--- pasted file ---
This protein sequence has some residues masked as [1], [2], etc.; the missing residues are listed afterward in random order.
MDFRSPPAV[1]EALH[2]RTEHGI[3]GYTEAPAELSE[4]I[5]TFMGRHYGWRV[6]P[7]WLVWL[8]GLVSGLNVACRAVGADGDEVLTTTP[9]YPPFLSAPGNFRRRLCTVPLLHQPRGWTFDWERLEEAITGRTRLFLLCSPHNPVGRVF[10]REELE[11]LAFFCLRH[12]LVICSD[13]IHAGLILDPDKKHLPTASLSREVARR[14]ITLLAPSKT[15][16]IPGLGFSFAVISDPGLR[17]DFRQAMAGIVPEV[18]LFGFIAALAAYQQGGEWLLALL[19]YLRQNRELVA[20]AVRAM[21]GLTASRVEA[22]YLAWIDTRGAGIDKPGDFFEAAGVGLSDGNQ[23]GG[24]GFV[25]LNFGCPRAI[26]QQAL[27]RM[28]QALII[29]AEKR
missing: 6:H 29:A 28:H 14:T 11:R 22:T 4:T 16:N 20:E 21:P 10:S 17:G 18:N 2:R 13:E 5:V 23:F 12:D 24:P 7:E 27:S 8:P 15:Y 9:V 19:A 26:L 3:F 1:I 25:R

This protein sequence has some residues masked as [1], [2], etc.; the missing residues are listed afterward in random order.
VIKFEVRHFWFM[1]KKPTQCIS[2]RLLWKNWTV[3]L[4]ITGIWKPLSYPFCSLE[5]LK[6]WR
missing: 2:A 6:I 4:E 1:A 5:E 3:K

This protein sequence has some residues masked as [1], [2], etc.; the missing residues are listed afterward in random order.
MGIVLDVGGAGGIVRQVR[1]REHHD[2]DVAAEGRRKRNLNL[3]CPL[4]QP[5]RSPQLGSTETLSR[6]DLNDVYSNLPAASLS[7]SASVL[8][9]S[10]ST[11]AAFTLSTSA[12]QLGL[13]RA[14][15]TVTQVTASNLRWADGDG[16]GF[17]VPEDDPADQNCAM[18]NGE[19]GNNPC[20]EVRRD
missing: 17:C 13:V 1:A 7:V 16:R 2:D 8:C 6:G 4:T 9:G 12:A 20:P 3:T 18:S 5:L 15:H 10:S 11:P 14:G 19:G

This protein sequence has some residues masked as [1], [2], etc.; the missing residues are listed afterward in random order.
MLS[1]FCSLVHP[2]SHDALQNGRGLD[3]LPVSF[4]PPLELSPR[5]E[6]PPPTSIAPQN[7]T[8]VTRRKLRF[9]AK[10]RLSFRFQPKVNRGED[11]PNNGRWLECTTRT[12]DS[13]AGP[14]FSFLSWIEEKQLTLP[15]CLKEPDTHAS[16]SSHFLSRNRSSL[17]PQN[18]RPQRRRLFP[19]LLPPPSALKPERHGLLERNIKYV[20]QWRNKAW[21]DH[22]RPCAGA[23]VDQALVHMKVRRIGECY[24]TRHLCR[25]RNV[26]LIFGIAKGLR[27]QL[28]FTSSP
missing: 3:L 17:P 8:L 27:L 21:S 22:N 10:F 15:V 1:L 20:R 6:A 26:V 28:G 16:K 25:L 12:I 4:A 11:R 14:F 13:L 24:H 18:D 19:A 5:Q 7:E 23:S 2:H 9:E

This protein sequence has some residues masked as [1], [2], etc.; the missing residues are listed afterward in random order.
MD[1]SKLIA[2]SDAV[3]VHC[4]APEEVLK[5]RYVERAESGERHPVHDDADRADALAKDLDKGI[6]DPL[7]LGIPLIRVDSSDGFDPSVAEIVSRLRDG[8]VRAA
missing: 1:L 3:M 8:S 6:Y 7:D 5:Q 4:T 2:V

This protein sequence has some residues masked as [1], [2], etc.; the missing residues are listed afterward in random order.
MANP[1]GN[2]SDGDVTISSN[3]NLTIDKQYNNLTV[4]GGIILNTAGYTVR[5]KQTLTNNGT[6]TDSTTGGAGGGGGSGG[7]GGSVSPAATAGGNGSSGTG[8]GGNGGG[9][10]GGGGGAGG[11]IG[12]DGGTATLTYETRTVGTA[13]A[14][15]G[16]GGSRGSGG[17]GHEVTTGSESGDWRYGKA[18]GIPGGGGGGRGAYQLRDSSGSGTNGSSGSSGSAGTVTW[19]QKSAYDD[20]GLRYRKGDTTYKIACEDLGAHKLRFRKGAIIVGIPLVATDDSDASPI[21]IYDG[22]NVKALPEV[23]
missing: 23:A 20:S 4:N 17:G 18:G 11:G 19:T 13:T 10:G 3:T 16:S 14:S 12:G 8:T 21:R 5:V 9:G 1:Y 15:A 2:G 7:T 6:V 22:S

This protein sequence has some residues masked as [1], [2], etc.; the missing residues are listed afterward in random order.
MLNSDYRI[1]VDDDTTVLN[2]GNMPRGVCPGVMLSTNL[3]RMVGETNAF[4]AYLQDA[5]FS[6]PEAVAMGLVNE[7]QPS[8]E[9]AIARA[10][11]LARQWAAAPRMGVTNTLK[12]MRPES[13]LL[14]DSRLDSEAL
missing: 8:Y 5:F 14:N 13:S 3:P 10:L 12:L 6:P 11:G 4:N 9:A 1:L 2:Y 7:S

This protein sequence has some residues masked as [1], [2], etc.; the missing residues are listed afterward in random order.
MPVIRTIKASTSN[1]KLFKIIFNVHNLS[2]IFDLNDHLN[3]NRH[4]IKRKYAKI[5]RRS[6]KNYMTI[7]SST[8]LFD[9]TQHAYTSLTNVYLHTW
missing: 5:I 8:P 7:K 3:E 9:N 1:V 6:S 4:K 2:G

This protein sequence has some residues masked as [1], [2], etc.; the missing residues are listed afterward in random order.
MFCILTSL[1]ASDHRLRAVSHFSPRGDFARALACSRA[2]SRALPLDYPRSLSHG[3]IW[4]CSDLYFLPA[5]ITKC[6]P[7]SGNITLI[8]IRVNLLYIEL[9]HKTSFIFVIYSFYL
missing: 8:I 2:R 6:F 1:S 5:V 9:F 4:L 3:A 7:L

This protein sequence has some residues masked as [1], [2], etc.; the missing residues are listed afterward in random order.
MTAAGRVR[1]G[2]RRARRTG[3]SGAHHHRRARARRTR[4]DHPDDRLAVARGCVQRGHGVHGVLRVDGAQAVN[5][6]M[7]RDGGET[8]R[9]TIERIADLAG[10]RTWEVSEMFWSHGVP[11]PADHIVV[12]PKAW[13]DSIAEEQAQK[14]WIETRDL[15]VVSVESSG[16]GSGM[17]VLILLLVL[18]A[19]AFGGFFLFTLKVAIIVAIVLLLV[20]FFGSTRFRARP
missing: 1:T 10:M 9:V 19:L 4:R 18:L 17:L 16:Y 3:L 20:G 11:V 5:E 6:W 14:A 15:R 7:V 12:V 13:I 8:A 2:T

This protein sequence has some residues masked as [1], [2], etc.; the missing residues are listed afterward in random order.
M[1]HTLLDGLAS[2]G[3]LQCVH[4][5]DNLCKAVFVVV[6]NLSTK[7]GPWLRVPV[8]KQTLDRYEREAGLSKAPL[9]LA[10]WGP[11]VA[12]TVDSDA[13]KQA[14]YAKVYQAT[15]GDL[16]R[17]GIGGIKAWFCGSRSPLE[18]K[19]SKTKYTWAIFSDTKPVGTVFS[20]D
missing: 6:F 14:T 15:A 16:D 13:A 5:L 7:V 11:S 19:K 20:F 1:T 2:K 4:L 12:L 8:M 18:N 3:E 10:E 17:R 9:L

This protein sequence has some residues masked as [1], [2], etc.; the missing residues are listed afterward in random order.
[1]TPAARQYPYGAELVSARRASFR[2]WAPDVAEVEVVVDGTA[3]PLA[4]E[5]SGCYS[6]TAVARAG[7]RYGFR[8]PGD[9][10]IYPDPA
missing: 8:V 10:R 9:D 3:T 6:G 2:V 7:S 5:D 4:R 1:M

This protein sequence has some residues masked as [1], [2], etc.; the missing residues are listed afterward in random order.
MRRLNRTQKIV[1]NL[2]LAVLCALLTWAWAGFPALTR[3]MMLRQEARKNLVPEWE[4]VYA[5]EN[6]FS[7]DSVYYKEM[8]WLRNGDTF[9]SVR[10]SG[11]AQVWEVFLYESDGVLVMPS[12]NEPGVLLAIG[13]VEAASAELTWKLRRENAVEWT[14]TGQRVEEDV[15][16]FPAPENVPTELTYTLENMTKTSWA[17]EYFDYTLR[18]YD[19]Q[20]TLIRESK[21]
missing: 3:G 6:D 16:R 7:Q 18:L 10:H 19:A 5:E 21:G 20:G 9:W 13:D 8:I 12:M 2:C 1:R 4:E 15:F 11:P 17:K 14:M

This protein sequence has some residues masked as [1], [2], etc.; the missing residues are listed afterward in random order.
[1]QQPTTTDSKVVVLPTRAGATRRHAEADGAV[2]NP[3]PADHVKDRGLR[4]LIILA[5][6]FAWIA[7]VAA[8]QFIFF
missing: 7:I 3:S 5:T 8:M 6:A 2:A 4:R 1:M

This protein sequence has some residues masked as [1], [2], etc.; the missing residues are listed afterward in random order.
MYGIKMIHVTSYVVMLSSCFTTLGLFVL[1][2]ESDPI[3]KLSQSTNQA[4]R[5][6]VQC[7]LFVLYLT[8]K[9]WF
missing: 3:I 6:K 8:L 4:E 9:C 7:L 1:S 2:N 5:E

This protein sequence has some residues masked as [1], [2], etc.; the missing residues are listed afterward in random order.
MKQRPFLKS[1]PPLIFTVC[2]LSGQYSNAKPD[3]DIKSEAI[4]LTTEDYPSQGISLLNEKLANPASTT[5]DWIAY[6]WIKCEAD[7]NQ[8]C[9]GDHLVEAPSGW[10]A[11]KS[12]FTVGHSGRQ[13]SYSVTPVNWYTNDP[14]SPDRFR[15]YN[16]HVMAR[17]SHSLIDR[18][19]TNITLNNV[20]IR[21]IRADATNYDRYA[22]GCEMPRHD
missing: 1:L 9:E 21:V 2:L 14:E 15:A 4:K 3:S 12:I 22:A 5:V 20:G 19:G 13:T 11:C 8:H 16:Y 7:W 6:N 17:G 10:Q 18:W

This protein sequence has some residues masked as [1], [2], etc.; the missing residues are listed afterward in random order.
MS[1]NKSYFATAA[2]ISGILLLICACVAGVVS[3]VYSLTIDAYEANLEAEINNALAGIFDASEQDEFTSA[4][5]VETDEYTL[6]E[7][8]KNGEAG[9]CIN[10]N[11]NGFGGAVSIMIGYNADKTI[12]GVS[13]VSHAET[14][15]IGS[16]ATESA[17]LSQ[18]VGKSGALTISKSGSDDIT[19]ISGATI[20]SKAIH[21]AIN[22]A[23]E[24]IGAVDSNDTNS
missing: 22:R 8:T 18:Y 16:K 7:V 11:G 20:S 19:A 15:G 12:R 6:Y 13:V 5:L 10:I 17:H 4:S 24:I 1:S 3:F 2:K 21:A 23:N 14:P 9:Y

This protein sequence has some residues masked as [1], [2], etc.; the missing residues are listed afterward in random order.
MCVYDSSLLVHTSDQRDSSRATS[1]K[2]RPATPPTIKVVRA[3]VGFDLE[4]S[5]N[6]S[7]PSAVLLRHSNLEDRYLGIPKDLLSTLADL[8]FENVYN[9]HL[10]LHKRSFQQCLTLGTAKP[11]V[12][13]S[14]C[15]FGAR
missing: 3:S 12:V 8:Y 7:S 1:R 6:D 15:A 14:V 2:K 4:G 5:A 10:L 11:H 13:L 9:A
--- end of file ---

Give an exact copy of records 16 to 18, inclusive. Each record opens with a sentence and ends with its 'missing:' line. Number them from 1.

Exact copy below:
This protein sequence has some residues masked as [1], [2], etc.; the missing residues are listed afterward in random order.
MKQRPFLKS[1]PPLIFTVC[2]LSGQYSNAKPD[3]DIKSEAI[4]LTTEDYPSQGISLLNEKLANPASTT[5]DWIAY[6]WIKCEAD[7]NQ[8]C[9]GDHLVEAPSGW[10]A[11]KS[12]FTVGHSGRQ[13]SYSVTPVNWYTNDP[14]SPDRFR[15]YN[16]HVMAR[17]SHSLIDR[18][19]TNITLNNV[20]IR[21]IRADATNYDRYA[22]GCEMPRHD
missing: 1:L 9:E 21:V 2:L 14:E 15:A 4:K 3:S 12:I 22:A 5:V 20:G 19:G 13:T 11:C 8:H 16:Y 7:W 6:N 17:G 10:Q 18:W

This protein sequence has some residues masked as [1], [2], etc.; the missing residues are listed afterward in random order.
MS[1]NKSYFATAA[2]ISGILLLICACVAGVVS[3]VYSLTIDAYEANLEAEINNALAGIFDASEQDEFTSA[4][5]VETDEYTL[6]E[7][8]KNGEAG[9]CIN[10]N[11]NGFGGAVSIMIGYNADKTI[12]GVS[13]VSHAET[14][15]IGS[16]ATESA[17]LSQ[18]VGKSGALTISKSGSDDIT[19]ISGATI[20]SKAIH[21]AIN[22]A[23]E[24]IGAVDSNDTNS
missing: 22:R 8:T 18:Y 16:K 7:V 11:G 20:S 19:A 15:G 12:R 6:Y 13:V 5:L 10:I 17:H 4:S 24:I 1:S 3:F 2:K 21:A 23:N 14:P 9:Y

This protein sequence has some residues masked as [1], [2], etc.; the missing residues are listed afterward in random order.
MCVYDSSLLVHTSDQRDSSRATS[1]K[2]RPATPPTIKVVRA[3]VGFDLE[4]S[5]N[6]S[7]PSAVLLRHSNLEDRYLGIPKDLLSTLADL[8]FENVYN[9]HL[10]LHKRSFQQCLTLGTAKP[11]V[12][13]S[14]C[15]FGAR
missing: 3:S 12:V 8:Y 7:S 1:R 6:D 15:A 14:V 2:K 4:G 5:A 10:L 11:H 13:L 9:A